The McBournie Minute: I demand an apology

I apologize in advance if I offend any of you with the views, opinions or jokes in this column offend you. Actually, I don’t apologize. I just ask you to grow up.

We had another award show last night, and with it, the calls for apologies over something that was said or some perceived slight turned into hyped-up beef. The Oscars last night, hosted by Seth MacFarlane, got mixed reviews. There were good performances and bad ones, there were jokes that soared, and jokes that flopped. And William Shatner reminded us how old he is by putting on the Star Trek duds and making a cameo as Captain James T Kirk.

It was a good skit, but I don’t like being reminded how old Shatner is. I demand an apology!

Like anyone in Hollywood, MacFarlane has his haters, and they seemed ready to pounce on any mistake he made. The best of these generalized criticisms I’ve seen today have been along the lines of “his jokes fell flat.” Some jokes didn’t do so well, but I was grateful that they didn’t bring out Billy Crystal again, or seek to reunite the hosting duo from a couple years ago that was so bad I dare not mention their names.

Then there were the people who were offended on sexist grounds. It’s completely acceptable to make cracks about female superiority, but sing a song about boobs, and you’re way over the line, man. For those of you who missed it, there was a song about how famous actresses have shown their breasts in famous movies. It was pre-recorded, and I believe the actress’ reactions were pre-recorded as well.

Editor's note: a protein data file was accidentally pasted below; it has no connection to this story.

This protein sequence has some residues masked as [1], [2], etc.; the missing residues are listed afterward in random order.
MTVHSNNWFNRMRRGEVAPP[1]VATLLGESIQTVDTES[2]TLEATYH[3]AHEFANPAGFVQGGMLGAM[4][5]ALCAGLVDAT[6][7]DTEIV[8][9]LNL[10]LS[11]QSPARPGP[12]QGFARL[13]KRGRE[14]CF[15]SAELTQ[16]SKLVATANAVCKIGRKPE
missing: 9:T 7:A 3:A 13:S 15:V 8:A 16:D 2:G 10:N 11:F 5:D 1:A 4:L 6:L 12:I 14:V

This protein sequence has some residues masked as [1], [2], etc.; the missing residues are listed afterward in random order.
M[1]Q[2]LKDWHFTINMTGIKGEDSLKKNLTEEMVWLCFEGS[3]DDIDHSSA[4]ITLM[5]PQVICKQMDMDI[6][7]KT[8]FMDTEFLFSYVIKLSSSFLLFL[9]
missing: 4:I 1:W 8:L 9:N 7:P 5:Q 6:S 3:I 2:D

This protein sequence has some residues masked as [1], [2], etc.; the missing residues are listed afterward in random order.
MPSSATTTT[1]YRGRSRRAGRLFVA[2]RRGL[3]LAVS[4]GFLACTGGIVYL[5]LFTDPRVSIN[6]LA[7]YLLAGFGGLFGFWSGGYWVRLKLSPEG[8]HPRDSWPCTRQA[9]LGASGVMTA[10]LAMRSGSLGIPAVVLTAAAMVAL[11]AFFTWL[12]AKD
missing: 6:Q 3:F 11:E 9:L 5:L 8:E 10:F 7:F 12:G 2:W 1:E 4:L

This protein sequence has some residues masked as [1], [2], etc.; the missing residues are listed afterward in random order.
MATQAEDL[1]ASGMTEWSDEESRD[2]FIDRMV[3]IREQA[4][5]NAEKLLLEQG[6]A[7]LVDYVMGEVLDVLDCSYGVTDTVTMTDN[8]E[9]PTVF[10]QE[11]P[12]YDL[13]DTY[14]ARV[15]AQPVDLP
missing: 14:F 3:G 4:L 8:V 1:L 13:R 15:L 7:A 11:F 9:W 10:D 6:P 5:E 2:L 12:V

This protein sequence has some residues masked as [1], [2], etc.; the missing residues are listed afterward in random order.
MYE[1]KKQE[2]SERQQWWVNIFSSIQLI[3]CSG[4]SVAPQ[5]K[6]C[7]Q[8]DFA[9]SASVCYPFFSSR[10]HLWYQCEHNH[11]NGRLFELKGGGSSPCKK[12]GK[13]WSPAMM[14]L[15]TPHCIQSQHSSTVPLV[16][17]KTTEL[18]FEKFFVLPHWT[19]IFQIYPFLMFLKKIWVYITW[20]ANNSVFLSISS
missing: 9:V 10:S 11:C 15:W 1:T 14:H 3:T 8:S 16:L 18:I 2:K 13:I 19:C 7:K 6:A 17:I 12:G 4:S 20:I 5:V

It’s not sexist unless you take a narrow view of the whole show and aren’t familiar with MacFarlane’s body of work. As with pretty much every other gag during the night, he was pointing out the tackiness and absurdity of the event and the industry itself. It’s what he does and it’s how he does it. If it’s not your cup of tea, that’s fine, but a joke you don’t agree with doesn’t give you license to attach the malice of sexism to its base.

The Onion, which is a satire newspaper, issued a real apology for a tweet it sent out last night, calling 9-year-old Oscar nominee Quvenzhané Wallis the C-bomb. For one thing, it’s Twitter. For another thing, this is what The Onion does. one story this week has the headline “Funeral Held For Door Shot 4 Times By Oscar Pistorius” and there is no outrage. So, making jokes about a murder are just fine, but a single tweet juxtaposing a sweet, talented girl with a very harsh insult is going too far?

At this point, neither the staircase, nor the dress have apologized to Jennifer Lawrence. Paul Rudd and Melissa McCarthy have thus far refused to apologize for their terrible skit, too.

The problem is we demand apologies from the wrong people. We’re so busy being outraged and taking it to the internet that we forget what actual outrage is supposed to be. We keep buying Chris Brown albums and talk about how sexually attractive he is. We forgive and cheer for athletes who have faced charges of domestic violence, murder, rape and more. So when someone makes a crack about the silliness of the night, they’re more accurate than you may realize.

I still want an apology for that 20-minute performance by the casts of musicals.

2 thoughts on “The McBournie Minute: I demand an apology”

  1. I feel like 150 years is enough time to make jokes about an assassination. Look out, James A. Garfield!

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